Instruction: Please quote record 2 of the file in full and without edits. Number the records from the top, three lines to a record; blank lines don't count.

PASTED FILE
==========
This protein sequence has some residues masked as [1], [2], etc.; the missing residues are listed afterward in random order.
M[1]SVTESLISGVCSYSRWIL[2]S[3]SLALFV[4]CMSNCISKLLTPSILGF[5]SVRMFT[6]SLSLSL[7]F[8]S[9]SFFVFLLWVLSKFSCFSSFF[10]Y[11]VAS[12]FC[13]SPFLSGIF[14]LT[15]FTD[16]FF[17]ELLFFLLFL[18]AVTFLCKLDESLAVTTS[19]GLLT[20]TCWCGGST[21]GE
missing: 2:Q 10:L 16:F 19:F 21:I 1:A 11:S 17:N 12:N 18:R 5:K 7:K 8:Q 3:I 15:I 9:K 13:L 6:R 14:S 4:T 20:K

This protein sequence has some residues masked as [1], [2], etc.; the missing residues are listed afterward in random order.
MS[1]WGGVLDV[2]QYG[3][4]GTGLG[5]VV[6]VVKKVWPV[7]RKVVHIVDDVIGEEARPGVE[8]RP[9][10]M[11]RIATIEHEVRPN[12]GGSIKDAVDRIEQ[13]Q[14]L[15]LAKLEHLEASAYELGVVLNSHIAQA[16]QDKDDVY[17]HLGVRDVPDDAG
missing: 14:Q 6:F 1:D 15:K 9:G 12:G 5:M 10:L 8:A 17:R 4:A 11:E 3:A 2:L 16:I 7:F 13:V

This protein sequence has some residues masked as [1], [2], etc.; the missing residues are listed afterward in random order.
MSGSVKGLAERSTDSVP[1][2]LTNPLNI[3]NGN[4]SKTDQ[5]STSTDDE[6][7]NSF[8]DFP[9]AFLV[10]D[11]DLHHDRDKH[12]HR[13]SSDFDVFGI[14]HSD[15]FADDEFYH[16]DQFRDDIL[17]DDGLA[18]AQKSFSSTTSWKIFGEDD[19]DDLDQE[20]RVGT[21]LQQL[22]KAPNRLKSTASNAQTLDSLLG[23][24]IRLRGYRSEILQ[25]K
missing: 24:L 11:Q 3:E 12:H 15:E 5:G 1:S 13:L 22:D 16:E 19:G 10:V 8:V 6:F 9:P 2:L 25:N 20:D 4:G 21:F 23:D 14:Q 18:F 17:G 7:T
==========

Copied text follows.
This protein sequence has some residues masked as [1], [2], etc.; the missing residues are listed afterward in random order.
MS[1]WGGVLDV[2]QYG[3][4]GTGLG[5]VV[6]VVKKVWPV[7]RKVVHIVDDVIGEEARPGVE[8]RP[9][10]M[11]RIATIEHEVRPN[12]GGSIKDAVDRIEQ[13]Q[14]L[15]LAKLEHLEASAYELGVVLNSHIAQA[16]QDKDDVY[17]HLGVRDVPDDAG
missing: 14:Q 6:F 1:D 15:K 9:G 12:G 5:M 10:L 8:A 17:R 4:A 11:E 3:A 2:L 16:I 7:F 13:V